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Bookkeeping Best Practices

Updated on February 27, 2015

Growing a small or medium-sized enterprise is no easy task; it requires you, the business owner, to stay on top of everything if you want to ensure the company delivers services and products to the best of its ability. Accounting and bookkeeping is one of those behind-the-scenes operations that is essential, and failure to keep your books in order could likely lead you to miss vital IRS deadlines, the result of which is a hefty penalty that could seriously disrupt your business.

Below, we take a look at bookkeeping best practices to ensure your business is ready when it comes to tax season.

Make Sure the General Ledger Is Up to Date

Every organization has a general ledger that lists your accounts and the balance of every account. In this instance, account refers to the different types of financial components a business can have, which includes assets, liabilities, revenues, expenses, and equities.

There should be individual lines for outflow and inflow of money under each account, so every time a transaction is made (paying a bill or making a sale, for example), it should be recorded in the correct account in the general ledger. You then need to balance the accounts properly. When you keep your general ledger up to date, you’ll always know how much money your company actually has.

Create Financial Statements

Financial statements are known to be the official reports of the well-being of an organization and include the statement of cash flow, the balance sheet, and the income statement. You should produce these statements every quarter at a bare minimum, while many businesses generate them monthly as a means of tracking changes in expenses and income. Here is what each financial statement does:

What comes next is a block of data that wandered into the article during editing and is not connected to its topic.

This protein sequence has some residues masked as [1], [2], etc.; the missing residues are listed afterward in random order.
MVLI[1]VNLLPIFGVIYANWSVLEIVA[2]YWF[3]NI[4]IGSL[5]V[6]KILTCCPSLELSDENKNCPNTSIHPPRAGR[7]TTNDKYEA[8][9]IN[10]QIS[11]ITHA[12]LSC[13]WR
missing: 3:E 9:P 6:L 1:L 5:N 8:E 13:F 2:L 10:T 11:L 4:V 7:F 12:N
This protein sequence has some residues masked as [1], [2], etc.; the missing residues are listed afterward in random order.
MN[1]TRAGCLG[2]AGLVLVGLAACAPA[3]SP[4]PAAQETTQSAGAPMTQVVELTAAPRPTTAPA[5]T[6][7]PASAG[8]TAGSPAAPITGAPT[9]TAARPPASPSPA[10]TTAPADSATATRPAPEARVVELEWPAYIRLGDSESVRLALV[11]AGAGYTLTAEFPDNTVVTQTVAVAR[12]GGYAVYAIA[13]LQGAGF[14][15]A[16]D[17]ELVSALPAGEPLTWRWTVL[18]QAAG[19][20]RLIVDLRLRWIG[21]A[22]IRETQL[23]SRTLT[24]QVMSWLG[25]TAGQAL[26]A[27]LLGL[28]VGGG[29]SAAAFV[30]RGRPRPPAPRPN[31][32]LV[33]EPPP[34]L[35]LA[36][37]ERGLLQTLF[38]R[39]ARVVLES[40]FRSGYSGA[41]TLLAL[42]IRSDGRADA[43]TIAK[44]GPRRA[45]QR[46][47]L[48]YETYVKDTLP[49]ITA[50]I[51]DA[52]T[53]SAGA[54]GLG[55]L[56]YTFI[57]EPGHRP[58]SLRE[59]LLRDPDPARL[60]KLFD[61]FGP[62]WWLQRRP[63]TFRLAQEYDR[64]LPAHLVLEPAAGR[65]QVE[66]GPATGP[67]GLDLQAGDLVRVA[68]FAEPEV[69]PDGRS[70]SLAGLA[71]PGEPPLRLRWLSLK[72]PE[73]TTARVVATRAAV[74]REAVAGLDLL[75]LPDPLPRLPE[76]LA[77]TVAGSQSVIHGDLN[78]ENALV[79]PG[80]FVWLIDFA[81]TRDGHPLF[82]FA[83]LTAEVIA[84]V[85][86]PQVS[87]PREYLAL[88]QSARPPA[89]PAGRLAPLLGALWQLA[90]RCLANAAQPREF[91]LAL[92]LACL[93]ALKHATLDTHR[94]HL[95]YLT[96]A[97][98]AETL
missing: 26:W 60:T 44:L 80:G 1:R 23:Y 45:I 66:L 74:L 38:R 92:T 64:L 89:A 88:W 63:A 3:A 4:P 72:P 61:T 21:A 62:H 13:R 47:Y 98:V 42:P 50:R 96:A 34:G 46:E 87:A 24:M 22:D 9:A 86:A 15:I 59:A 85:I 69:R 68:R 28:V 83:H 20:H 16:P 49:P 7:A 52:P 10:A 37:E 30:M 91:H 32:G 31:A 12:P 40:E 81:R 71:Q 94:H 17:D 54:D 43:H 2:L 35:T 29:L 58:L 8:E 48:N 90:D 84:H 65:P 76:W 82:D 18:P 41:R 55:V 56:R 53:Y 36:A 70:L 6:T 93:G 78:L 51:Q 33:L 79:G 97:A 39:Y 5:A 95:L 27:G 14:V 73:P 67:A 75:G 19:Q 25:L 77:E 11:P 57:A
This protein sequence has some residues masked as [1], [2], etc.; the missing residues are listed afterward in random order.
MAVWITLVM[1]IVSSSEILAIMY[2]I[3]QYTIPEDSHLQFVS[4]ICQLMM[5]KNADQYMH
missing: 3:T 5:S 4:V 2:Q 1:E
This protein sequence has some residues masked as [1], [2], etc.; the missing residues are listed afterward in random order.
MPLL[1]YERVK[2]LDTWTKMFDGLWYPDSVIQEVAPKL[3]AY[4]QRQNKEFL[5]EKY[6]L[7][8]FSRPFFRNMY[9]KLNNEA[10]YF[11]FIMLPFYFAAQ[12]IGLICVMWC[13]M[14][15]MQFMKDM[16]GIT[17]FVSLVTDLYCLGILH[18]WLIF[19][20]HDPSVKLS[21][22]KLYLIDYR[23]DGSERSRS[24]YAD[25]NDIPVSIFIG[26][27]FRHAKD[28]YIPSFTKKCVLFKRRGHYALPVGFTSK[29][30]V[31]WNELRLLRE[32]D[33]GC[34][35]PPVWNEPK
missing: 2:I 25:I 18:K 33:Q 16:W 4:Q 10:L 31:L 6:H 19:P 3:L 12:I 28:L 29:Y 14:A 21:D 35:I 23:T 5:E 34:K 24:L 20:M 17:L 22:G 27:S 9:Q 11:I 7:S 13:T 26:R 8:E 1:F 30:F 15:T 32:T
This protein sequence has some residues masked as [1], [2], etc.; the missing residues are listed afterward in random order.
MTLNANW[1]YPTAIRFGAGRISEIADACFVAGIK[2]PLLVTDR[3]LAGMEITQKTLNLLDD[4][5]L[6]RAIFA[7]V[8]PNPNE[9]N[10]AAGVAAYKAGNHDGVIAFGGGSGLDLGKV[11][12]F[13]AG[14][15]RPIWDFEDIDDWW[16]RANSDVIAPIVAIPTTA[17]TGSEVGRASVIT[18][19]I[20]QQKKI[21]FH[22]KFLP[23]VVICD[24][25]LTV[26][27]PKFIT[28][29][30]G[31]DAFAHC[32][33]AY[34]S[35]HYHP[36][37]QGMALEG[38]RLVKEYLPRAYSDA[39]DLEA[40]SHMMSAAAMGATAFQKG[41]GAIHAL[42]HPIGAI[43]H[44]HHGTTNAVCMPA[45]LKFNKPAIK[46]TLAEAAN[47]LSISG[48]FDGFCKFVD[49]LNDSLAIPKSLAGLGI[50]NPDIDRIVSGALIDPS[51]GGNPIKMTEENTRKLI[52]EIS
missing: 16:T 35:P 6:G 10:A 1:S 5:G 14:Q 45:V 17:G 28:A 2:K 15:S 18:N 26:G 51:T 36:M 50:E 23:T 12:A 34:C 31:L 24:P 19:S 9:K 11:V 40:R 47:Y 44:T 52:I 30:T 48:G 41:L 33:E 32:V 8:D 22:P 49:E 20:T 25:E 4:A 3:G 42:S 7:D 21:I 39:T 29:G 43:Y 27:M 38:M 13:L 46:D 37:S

• Statement of cash flow: how your company’s cash on hand has changed.
  • Balance sheet: a list of your company’s physical assets, liabilities, and equities when the report is released.
  • Income statement: shows the revenue and expenses of the business and lists a specific period’s profit or loss.

You should submit financial statements with your annual tax return; they are also an excellent way for managers and board members to analyze the company’s performance.

Hire an External Auditor

While you should also look to self-audit, it is good business practice to bring in an external auditor. The government requires a number of businesses to hire an external auditor to look at their books and financial statements. However, you should hire an external auditor even if it is not mandatory, as it is a great way to ensure your business is in good financial shape.

This independent entity will check transactions, review your general ledger, and correct oversights and mistakes. An external auditor will also check for cases of fraud, which ensures your business is trusted by external parties.

Perhaps the Number 1 bookkeeping practice is to keep your paperwork safe. Make sure your business uses separate boxes for every year on record and also keeps records in fireproof boxes. If you want your business to be a success, you need to follow the above bookkeeping protocols or risk the wrath of the IRS.


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